), then all of them can be parametrized by finitely many expressions as
given in (18) for c below.
a =
From and hence
We assume that there are infinitely many solutions to (
1
). Then, for each integer
solution (a, b, c), we have
(Fx − 1)(Fy − 1)
Fz − 1
, b =
(Fx − 1)(Fz − 1)
Fy − 1
, c =
(Fy − 1)(Fz − 1)
Fx − 1
.
α1x+y−2 ≥ Fx Fy > (Fx − 1)(Fy − 1) ≥ Fz − 1 ≥ α1z−2 − 1 > α1z−3
we see that x + y > z − 1 and thus y ≥ z/2. In order to get a similar correspondence
for x and z, we denote d1 := gcd(Fy − 1, Fz − 1) and d2 := gcd(Fx − 1, Fz − 1),
such that Fz − 1 | d1d2. Then we use Lemma 2 to obtain
αx−1 > Fx > Fx − 1 ≥ d2 ≥
1
Fz − 1
d1
≥
α1z−2 − 1 > α1z− kk+z1 −3
kz
α k+1
1
which we can write as x > C1z for some small constant C1 < 1 (depending only on
k), when z is sufficiently large.
Next, we do a Taylor series expansion for c which was given by
k
x > 1 − k + 1 z − 2,
c =
(Fy − 1)(Fz − 1)
Fx − 1
.
Using the power sum representations of Fx , Fy, Fz, we get
c =
f1α1(−x+y+z)/2
· 1 + (−1/ f1)α1−x + ( f2/ f1)α2x α1−x + · · · + ( fk / f1)αkx α1−x −1/2
· 1 + (−1/ f1)α1−y + ( f2/ f1)α2yα1−y + · · · + ( fk / f1)αkyα1−y 1/2
· 1 + (−1/ f1)α1−z + ( f2/ f1)α2zα1−z + · · · + ( fk / f1)αkzα1−z 1/2 .
We then use the binomial expansion to obtain
1 + (−1/ f1)α1−x + ( f2/ f1)α2x α1−x + · · · + ( fk/ f1)αkx α1−x 1/2
(13)
(14)
where O has the usual meaning, using estimates from [9] and where T is some index,
which we will specify later. Since x < z and z < x /C1, the remainder term can also
be written as O α1−T x /C1 , where x = max{x , y, z} = z. Doing the same for y
and z likewise and multiplying those expression gives
c =
f1α1(−x+y+z)/2 ⎝ 1 +
⎛
n−1
j=1
⎞
d j M j ⎠ + O(α1−T x /C1 ),
where the integer n depends only on T and where J is a finite set, d j are non-zero
coefficients in L := Q(α1, . . . , αk ), and M j is a monomial of the form
M j =
k
i=1
in which x = (x , y, z), and Li, j (x) are linear forms in x ∈ R3 with integer coefficients
which are all non-negative if i = 2, . . . , k and non-positive if i = 1. Note that each
monomial M j is “small” that is there exists a constant κ > 0 (which we can even
choose independently of k), such that
This follows directly from
|M j | ≤ e−κx for all j ∈ J.
|M j | = |α1|L1, j (x) · |α2|L2, j (x) · · · |αk |Lk, j (x)
≤ (2 − 1/ k)L1, j (x) · 1 · · · 1
≤ (3/2)−x
≤ e−κx for all j ∈ J.
Our aim of this section is to apply a version of the Subspace theorem given in [5]
to show that there is a finite expansion of c involving terms as in (13); the version we
are going to use can also be found in Sect. 3 of [10]. For the set-up—in particular the
notion of heights—we refer to the mentioned papers.
We work with the field L = Q(α1, . . . , αk ) and let S be the finite set of infinite
places (which are normalized so that the Product Formula holds, cf. [5]). Observe that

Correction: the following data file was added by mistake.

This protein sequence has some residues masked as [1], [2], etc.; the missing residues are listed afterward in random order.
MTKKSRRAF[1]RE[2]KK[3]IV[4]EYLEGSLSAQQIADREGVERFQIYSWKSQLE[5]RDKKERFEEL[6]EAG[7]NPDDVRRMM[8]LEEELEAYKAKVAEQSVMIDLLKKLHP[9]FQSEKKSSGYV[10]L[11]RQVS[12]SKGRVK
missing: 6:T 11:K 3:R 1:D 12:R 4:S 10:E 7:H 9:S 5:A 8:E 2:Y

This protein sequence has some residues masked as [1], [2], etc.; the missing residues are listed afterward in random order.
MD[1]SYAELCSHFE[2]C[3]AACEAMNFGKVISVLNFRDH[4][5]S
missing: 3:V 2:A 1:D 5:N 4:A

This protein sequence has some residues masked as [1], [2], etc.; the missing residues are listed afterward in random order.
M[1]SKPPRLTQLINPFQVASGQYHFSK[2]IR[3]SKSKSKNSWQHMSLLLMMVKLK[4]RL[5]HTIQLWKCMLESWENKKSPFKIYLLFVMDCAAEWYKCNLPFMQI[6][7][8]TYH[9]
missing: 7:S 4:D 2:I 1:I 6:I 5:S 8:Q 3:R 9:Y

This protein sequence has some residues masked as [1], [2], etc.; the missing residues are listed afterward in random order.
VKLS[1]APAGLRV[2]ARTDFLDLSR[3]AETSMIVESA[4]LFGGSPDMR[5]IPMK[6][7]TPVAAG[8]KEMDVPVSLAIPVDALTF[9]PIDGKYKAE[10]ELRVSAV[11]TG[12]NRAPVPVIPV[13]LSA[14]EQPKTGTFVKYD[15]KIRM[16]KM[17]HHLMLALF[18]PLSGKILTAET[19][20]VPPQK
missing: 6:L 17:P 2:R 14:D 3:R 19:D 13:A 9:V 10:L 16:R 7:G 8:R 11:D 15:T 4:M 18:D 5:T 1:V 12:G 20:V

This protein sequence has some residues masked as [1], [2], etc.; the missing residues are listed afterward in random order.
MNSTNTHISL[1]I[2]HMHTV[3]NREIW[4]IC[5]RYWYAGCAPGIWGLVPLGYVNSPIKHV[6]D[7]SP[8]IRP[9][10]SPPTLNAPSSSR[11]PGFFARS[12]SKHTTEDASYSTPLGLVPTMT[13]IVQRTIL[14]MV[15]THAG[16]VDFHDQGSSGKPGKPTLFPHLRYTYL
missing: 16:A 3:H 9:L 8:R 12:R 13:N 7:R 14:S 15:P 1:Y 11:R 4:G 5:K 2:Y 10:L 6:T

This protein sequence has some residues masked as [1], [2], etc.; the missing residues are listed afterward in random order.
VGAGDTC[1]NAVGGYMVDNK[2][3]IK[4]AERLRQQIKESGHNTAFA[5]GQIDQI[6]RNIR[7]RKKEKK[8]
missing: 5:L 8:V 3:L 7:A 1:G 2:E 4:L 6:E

α1, . . . , αk are S-units. According to whether −x + y + z is even or odd, we set = 0
or = 1 respectively, such that
α1(−x+y+z− )/2 ∈ L.
By going to a still infinite subset of the solutions, we may assume that is always
either 0 or 1.
Using the fixed integer n (depending on T ) from above, we now define n +1 linearly
independent linear forms in indeterminants (C, Y0, . . . , Yn ). For the standard infinite
place ∞ on C, we set
l0,∞(C, Y0, . . . , Yn−1) := C −
f1α1Y0 −
f1α1
d j Y j ,
(15)
| det(l0,v, . . . , ln,v)|v · H(y)−(n+1)−δ
(16)
where
∈ {0, 1} is as explained above, and
For all other places v in S, we define
li,∞(C, Y0, . . . , Yn−1) := Yi−1 for i ∈ {1, . . . , n}.
l0,v := C, li,v := Yi−1 for i = 1, . . . , n.
We will show that there is some δ > 0, such that the inequality
n
and the double product on the left-hand side can be split up into
|c −
f1α1 y0 −
f1α1
d j y j |∞ ·
|c|v ·
v∈ML,∞,v=∞
v∈S\ML,∞
n−1
j=1 v∈S
|c|v ·
|y j |v.
Now notice that the last double product equals 1 due to the Product Formula and that
v∈S\ML,∞
|c|v ≤ 1,
since c ∈ Z. An upper bound on the number of infinite places in L is k! and hence
v∈ML,∞,v=∞
|c|v <
(Ty − 1)(Tz − 1) k!
Tx − 1
y y k k
≤ f1α1 + · · · + fk αk − 1 ! f1α1z + · · · + fk αkz − 1 !
≤ (1 · 2 x + 1/2)2·k!
using (
6
) and (
5
). And finally the first expression is just
which, by (13), is smaller than some expression of the form C2α1T x /C1 . Therefore,
we have
v∈S i=0
Now we choose T (and the corresponding n) in such a way that
n
|li,v(y)|v < C2α1T x /C1 · (2 x
|y|v
+ 1/2)2·k!.
(17)
and
holds. Then we can write
For the height of our vector y, we estimate
T x
C2α1−T x /C1 < α1− 2C1
(2 x
T x
+ 1/2)2·k! < α14C1
n
with suitable constants C3, C4, C5. For the second estimate, we used that
H(M j ) ≤ H(α1)Cα1 (x)H(α2)Cα2 (x) · · · H(αk )Cαk (x)
and bounded it by the maximum of those expressions. Furthermore we have
−x+y2+z−
H α1
n
≤ α1n x ,
which just changes our constant C4.
Now finally, the estimate
T x
α1− 2C1
is satisfied when we pick δ small enough.
≤ α1−δC5 x
So all the conditions for the Subspace theorem are met. Since we assumed that